March 19, 2011 in City

Jim Kershner’s This day in history » On the Web: spokesman.com/topics/local-history

By The Spokesman-Review
 

From our archives, 100 years ago

Three of Spokane’s new commissioners went on a police-escorted tour of the city’s “underworld,” also known as the Tenderloin, also known as the area between Main and Front avenues between Howard and Bernard.

The tour concentrated on two areas:

• The “dimly lighted alleys” – The Spokesman-Review said it was “a well-known police fact that a majority of the crimes are either hatched or committed in the dark recesses of some of these alleys.” The commissioners agreed that the alleys should be immediately supplied with better light.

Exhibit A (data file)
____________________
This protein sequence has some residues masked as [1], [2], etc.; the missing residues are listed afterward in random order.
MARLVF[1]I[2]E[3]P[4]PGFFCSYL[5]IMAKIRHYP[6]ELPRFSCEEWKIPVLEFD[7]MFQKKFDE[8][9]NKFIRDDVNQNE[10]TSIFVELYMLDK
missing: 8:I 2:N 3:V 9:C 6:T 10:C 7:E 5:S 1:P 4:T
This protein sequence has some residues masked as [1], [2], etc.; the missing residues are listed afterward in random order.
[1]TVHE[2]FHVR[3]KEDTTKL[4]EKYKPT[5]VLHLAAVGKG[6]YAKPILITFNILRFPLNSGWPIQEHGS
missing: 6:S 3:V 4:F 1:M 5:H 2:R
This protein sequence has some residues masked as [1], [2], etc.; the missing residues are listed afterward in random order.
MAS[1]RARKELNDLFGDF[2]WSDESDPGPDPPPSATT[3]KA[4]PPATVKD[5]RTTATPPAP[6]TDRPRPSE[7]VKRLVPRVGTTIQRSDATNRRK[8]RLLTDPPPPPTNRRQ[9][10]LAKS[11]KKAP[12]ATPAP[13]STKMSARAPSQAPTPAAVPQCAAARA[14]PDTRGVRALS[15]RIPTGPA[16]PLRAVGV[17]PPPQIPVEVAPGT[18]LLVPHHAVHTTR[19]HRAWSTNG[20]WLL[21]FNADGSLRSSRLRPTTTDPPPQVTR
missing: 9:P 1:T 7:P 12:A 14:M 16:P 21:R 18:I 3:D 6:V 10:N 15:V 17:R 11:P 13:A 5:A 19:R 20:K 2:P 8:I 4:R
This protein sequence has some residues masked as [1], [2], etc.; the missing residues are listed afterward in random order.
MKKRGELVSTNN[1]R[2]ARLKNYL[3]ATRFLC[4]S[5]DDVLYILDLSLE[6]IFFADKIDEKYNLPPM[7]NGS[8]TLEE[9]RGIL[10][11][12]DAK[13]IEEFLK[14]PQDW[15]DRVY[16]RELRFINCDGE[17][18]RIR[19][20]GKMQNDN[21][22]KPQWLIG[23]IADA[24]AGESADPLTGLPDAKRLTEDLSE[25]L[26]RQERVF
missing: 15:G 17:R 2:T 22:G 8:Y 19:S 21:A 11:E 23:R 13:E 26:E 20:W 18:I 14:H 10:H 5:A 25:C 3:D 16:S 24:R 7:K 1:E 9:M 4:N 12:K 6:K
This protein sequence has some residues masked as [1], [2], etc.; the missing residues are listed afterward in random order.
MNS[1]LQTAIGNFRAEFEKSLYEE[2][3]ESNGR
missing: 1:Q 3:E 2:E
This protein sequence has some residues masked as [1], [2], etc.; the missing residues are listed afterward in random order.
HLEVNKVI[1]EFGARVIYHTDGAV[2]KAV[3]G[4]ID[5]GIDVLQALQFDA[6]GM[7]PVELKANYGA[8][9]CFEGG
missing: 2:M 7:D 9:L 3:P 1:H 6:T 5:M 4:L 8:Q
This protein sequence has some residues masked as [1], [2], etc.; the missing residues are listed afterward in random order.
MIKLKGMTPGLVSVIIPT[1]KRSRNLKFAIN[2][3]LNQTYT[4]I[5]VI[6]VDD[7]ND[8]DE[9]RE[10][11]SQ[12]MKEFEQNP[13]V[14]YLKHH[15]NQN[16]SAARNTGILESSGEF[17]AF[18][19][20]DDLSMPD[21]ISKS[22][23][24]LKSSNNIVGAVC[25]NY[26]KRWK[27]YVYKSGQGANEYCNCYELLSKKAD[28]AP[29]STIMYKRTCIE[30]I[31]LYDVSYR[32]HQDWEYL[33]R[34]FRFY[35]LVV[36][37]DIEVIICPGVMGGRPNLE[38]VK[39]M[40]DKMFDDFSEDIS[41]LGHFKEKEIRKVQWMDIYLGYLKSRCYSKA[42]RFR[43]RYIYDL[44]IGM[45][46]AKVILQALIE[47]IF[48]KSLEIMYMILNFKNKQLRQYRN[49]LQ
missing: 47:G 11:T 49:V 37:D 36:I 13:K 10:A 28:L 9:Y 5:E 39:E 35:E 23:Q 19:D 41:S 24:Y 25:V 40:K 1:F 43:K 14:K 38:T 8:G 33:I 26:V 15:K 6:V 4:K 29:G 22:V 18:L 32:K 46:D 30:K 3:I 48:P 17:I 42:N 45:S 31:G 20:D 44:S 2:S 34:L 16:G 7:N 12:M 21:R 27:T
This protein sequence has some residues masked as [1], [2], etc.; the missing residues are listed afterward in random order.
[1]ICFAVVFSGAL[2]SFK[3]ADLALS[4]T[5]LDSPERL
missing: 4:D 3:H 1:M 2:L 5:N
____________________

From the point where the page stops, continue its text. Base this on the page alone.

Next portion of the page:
• Saloons “conducted and frequented by foreigners” – These served the booming population of immigrant workers and were considered, at least by the police, as dangerous hotbeds of drunkenness and violence. However, the story noted that this particular night was “comparatively peaceful.”

The tour did not investigate “the social evil,” a euphemism for prostitution. Yet the story said “it is well known, however, that the disorderly women recently driven from the city are now flocking back.”

The commissioners promised to give this issue their immediate attention.

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